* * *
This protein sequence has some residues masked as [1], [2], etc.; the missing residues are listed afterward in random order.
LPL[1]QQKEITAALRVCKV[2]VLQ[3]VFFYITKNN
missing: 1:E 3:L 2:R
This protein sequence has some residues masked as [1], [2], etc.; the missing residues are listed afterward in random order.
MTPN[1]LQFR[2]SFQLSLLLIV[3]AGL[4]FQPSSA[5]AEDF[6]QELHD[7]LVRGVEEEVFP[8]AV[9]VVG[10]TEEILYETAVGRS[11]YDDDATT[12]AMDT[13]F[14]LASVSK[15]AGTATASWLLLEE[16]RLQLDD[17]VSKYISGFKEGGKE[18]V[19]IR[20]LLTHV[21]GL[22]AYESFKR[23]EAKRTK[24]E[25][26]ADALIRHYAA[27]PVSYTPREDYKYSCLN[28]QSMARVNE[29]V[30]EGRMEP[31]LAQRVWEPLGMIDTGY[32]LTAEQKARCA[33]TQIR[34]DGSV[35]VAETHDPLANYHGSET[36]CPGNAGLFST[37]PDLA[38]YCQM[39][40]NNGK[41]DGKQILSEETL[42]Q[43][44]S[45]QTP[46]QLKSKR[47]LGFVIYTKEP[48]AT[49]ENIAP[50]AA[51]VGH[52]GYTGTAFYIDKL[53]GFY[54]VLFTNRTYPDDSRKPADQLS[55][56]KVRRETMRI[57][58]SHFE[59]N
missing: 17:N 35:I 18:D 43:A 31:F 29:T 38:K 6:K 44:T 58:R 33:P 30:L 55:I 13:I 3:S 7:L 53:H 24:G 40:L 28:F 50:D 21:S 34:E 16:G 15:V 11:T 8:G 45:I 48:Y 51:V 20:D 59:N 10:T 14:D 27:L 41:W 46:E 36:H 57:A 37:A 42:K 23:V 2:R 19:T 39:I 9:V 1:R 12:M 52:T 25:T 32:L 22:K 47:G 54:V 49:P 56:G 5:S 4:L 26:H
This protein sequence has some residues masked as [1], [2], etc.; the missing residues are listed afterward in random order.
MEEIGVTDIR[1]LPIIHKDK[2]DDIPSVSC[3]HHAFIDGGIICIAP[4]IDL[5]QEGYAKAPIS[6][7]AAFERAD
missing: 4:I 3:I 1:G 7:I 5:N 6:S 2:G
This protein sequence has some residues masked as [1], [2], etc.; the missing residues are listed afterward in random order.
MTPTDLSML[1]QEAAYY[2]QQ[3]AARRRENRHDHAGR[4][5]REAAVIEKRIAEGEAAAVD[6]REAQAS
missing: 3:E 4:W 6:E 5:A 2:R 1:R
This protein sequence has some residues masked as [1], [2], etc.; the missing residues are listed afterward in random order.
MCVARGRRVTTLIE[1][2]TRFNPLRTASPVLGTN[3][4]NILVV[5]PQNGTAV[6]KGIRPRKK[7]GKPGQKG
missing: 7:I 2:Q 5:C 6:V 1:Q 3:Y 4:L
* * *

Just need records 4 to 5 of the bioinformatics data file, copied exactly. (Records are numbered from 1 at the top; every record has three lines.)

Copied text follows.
This protein sequence has some residues masked as [1], [2], etc.; the missing residues are listed afterward in random order.
MTPTDLSML[1]QEAAYY[2]QQ[3]AARRRENRHDHAGR[4][5]REAAVIEKRIAEGEAAAVD[6]REAQAS
missing: 3:E 4:W 6:E 5:A 2:R 1:R
This protein sequence has some residues masked as [1], [2], etc.; the missing residues are listed afterward in random order.
MCVARGRRVTTLIE[1][2]TRFNPLRTASPVLGTN[3][4]NILVV[5]PQNGTAV[6]KGIRPRKK[7]GKPGQKG
missing: 7:I 2:Q 5:C 6:V 1:Q 3:Y 4:L